In LaPree v. LaPree, a wife had three trusts where she was the primary beneficiary. No. 03-20-00465-CV, 2022 Tex. App. LEXIS 1325 (Tex. App.—Austin February 24, 2022, no pet. history). Upon attaining the age of thirty two, the trusts terminated and the trustee transferred the assets to the wife. The husband and wife then created a revocable trust.
Continue Reading Texas Court Held That Wife’s Trust Funds Were Her Separate Property And Was Not Converted To Community Property Despite Being Transferred To A New Trust

In In re Estate of Aldrete, a decedent’s son from a first marriage had a 1981 will admitted to probate, which left real property to him. No. 04-20-00426-CV, 2022 Tex. App. LEXIS 322 (Tex. App.—San Antonio January 19, 2022, no pet. history). Later, a second son from a second marriage filed a motion to set aside the 1981 will and admit a newer 2008 will, which left the real property to the decedent’s second wife, the second son’s mother. After the court granted the motion, the first son appealed. The first son initially complained about the process followed by the trial court.
Continue Reading Court Affirmed Admission Of Will To Probate Over Challenges To Testimony Based On Lack Of Medical Training By A Non-Medical Witness And From An Anesthesiologist

In Janine v. McAfee, parties fought over who should be the administrator of an estate. No. 01-20-00717-CV, 2021 Tex. App. LEXIS 10101 (Tex. App.—Houston [1st Dist.] December 23, 2021, no pet. history). A man and woman divorced in 1983 and executed a post-divorce settlement agreement that purported to divide their assets. The man died in 1997, and his sister was his executor. The woman died in 2011, and her daughter became the executor of her estate. The daughter filed suit on behalf of the woman’s estate regarding the ownership of certain assets. The sister of the man was elderly, and her daughter became the successor administrator of his estate. Then the man’s granddaughter intervened in the man’s estate and filed a motion to vacate the appointment of executrix’s daughter as successor administrator and filed a no-evidence motion for summary judgment, alleging that she should be appointed the successor administrator. The trial court denied both motions, and an appeal followed.
Continue Reading Appellate Court Held That It Did Not Have Jurisdiction Over A Probate Court’s Order Denying A Motion For Summary Judgment And Motion To Vacate Appointment Of A Successor Administrator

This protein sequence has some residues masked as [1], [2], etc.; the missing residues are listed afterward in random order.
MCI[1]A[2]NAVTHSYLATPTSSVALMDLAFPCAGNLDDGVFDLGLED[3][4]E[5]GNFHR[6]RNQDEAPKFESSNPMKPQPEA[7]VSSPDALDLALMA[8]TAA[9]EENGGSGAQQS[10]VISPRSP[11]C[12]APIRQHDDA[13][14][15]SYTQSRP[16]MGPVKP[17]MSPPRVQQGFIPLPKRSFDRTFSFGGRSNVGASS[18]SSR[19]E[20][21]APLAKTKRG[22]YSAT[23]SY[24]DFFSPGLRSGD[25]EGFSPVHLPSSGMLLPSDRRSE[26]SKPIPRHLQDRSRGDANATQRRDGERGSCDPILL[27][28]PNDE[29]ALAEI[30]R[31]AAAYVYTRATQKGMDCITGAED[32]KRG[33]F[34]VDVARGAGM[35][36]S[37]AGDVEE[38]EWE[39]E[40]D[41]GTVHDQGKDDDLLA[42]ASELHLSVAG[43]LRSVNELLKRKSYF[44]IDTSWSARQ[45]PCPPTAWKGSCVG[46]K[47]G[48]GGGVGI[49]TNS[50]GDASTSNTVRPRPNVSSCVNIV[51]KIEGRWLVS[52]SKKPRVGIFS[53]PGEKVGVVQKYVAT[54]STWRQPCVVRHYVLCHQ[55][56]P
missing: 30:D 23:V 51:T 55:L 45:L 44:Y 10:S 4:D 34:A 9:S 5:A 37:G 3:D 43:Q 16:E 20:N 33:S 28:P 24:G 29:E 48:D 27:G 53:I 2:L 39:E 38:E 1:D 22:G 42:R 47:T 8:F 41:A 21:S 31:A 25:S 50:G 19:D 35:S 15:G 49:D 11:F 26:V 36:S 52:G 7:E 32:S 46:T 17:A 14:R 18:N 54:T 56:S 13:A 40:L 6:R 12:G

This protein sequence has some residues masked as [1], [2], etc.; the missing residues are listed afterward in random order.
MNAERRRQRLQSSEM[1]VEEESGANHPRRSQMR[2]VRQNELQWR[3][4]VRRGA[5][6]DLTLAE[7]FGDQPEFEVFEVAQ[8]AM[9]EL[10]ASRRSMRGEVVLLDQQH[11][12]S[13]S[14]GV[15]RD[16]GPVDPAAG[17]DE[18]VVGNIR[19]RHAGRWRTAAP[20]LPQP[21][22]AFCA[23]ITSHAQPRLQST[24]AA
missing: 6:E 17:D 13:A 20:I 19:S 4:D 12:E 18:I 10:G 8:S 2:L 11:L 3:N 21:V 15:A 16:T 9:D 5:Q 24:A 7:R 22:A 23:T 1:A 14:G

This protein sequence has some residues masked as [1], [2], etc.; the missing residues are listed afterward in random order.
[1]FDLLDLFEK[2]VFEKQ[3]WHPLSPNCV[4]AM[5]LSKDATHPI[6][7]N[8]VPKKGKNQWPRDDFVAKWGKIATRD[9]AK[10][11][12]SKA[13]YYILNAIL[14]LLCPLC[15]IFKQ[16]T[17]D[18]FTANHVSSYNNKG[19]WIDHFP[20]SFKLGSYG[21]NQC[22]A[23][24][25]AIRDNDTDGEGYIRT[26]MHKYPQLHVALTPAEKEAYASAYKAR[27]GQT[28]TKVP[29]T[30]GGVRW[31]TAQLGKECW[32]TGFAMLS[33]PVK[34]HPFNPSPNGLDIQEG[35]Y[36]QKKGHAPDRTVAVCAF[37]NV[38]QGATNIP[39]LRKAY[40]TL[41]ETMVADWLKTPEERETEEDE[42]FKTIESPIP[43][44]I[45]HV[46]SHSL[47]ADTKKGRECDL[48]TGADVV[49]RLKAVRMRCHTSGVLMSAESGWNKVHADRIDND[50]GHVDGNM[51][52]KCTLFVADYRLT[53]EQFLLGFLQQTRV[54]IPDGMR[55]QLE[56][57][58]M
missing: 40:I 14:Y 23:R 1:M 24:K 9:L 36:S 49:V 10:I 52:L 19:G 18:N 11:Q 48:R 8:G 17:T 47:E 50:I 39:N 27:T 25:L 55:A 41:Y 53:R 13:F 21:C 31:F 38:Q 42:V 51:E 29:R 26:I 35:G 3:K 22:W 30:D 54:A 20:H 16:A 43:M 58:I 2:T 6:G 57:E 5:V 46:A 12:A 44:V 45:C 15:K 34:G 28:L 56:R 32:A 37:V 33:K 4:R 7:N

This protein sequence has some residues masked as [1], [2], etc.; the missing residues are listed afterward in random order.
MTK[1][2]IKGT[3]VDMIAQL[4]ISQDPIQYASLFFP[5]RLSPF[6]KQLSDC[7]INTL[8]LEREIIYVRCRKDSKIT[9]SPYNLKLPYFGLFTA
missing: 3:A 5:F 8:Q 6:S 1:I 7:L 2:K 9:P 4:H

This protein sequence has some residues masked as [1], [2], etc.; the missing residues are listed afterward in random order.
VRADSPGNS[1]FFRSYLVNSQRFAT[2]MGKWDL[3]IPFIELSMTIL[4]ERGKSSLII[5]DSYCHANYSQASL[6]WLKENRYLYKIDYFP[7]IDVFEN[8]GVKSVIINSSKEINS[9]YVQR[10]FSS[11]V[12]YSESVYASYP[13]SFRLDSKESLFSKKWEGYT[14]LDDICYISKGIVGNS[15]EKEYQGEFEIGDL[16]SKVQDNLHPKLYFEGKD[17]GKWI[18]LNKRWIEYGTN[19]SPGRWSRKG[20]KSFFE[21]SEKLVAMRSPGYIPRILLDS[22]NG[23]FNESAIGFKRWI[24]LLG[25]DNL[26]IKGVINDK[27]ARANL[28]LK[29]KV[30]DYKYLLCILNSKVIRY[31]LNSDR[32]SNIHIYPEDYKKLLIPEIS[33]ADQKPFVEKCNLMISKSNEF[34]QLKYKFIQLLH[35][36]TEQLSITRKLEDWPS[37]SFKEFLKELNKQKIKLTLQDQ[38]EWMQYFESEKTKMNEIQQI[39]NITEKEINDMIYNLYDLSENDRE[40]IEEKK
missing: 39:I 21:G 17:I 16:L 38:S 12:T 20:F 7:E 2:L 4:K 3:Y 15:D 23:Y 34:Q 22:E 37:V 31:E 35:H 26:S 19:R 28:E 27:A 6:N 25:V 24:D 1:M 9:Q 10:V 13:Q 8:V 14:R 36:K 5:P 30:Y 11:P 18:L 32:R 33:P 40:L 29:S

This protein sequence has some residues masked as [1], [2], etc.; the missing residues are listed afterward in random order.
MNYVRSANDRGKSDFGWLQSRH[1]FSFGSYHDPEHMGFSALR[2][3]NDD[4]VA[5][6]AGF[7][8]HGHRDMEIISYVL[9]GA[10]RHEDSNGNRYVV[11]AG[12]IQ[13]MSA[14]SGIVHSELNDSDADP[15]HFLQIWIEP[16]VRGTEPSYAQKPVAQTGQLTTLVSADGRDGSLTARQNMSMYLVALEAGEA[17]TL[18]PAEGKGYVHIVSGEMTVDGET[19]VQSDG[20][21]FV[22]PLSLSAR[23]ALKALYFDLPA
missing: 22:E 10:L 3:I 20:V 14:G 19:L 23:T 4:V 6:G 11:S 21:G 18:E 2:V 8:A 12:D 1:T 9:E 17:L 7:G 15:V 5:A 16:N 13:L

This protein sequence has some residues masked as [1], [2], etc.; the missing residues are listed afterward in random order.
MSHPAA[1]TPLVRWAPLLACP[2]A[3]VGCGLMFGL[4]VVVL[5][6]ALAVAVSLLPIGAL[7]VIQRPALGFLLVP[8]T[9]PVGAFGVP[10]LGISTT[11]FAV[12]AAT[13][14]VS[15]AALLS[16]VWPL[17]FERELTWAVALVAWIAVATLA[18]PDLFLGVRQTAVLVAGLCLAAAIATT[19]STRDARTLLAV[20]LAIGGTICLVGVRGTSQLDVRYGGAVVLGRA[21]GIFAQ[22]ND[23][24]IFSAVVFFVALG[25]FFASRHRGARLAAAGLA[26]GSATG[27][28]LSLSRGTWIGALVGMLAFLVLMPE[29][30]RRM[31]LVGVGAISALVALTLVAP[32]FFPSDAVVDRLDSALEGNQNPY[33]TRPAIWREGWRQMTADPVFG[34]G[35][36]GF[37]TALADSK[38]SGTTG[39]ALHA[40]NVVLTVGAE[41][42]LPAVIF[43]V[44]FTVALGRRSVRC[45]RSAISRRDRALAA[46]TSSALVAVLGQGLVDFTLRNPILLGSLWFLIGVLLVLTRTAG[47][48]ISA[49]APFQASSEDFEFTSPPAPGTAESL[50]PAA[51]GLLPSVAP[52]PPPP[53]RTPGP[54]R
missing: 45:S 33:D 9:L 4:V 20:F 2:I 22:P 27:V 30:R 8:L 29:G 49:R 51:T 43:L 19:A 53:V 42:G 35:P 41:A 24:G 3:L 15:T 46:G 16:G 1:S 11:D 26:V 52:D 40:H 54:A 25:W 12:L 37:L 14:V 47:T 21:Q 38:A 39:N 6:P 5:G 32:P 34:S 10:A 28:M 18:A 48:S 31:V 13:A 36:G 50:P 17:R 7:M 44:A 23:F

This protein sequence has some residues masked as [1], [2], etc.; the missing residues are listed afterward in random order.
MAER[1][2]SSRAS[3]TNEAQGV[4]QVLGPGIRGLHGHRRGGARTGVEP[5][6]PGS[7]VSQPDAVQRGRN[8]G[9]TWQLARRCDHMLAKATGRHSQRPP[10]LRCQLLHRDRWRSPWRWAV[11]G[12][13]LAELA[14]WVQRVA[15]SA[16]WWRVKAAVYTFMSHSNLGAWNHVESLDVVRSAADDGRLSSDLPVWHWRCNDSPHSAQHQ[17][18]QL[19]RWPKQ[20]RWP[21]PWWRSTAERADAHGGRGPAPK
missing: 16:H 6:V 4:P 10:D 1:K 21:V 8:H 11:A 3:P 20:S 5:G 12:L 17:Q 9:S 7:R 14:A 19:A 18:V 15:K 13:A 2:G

In Clark v. Clark, two brothers sued a third brother regarding the third brother’s ability to be trustee of a trust due to a traumatic brain injury. No. 14-19-00604-CV, 2021 Tex. App. LEXIS 9866 (Tex. App.—Houston [14th Dist.] December 14, 2021, no pet.). The parties’ mother created a testamentary trust that held a family business and named the third brother as the trustee. The will provided that “[i]f for any reason, SCOTT ALEXANDER CLARK, shall fail to qualify or cease to serve, for any reason, as Trustee under my Will, I designate and appoint as successor Co-trustees my sons, STEVEN WAYNE CLARK and ROBERT GEORGE CLARK.” Id. The two brothers alleged that because the third suffered a traumatic brain injury that required brain surgery, intubation, and hospitalization, he had ceased to serve or was unable to serve as trustee of the trust. They sought a preliminary order that declared that “(1) Scott had ceased to serve or was unable to serve as trustee; (2) Steven and Robert are successor co-trustees under the terms of the Will; and (3) Steven and Robert, as successor co-trustees of the Trust, are appointed to manage the assets of the Trust so long as Scott is unable to do so.” Id. The two brothers also sought a temporary restraining order and a temporary injunction prohibiting the company’s employees from interfering with their operation of the business. The trial court granted the order, and the third brother appealed.
Continue Reading Court Affirmed Order Granting Injunction To Allow Successor Trustees To Manage A Business Owned By A Trust